From the Casper Star-Tribune:
Seeking to blunt the fierce opposition from southwest Wyoming communities to the plan to carry water across Wyoming from the Green River Basin to Colorado’s Front Range, supporters of the pipeline have courted eastern Wyoming communities for support. It appears they’ve had some success: Cheyenne, Torrington and Laramie County have joined a coalition of public entities, most in Colorado, that has launched a two-year study of building a water pipeline from Flaming Gorge Reservoir across southern Wyoming to the Front Range. A competing private pipeline project, pushed by Colorado entrepreneur Aaron Million, also has drawn some support from eastern Wyoming entities. But the pipeline backers’ political savvy doesn’t mask the fact that there are serious environmental and economic questions about the proposed transbasin pipeline. As we’ve said before, the potential damage to southwest Wyoming likely can’t be outweighed by benefits to other cities, and it’s difficult to see much benefit accruing to the state from any aspect of the project…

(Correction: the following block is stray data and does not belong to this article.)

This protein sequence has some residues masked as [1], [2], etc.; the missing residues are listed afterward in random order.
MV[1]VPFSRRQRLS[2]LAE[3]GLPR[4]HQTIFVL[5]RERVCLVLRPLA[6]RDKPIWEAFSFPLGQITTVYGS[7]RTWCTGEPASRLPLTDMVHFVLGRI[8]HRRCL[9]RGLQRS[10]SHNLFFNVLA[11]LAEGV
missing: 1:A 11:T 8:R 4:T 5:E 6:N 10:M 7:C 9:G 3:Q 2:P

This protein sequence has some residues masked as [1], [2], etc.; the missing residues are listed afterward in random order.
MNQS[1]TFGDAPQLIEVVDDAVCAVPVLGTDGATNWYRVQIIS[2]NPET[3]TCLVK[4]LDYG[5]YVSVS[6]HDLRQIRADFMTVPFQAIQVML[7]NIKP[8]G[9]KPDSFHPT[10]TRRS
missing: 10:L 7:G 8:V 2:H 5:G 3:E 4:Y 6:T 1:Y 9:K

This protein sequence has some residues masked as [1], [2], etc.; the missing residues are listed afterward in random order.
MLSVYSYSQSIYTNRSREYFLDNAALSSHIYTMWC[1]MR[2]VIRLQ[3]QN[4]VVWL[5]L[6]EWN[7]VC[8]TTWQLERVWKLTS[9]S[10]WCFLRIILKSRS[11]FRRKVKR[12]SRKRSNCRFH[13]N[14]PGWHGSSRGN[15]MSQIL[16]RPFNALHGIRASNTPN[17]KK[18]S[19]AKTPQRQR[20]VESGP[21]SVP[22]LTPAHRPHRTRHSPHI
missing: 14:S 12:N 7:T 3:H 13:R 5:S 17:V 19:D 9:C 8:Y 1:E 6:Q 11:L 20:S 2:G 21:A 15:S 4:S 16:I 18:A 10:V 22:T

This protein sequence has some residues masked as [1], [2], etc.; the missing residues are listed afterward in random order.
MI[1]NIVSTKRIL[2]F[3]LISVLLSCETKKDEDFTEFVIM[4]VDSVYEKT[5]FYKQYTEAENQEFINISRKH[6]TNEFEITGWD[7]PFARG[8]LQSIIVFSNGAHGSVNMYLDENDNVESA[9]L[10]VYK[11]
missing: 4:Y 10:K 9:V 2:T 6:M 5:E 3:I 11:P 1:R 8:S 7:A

Even if it’s determined there would be little harm to Wyoming, the very idea of a transbasin water diversion raises a red flag. Natural watercourses have been dammed and diverted for many years across the West to benefit people, but hindsight has shown that environmental harm from some of those projects outweighs the benefits. Do we really want to risk further environmental degradation by shipping water across the Continental Divide?
If there’s not enough water to support the current rate of population growth along Colorado’s Front Range without importing it from elsewhere, perhaps development should be slowed. At the very least, it would be nice if Colorado kept its internal water worries to itself.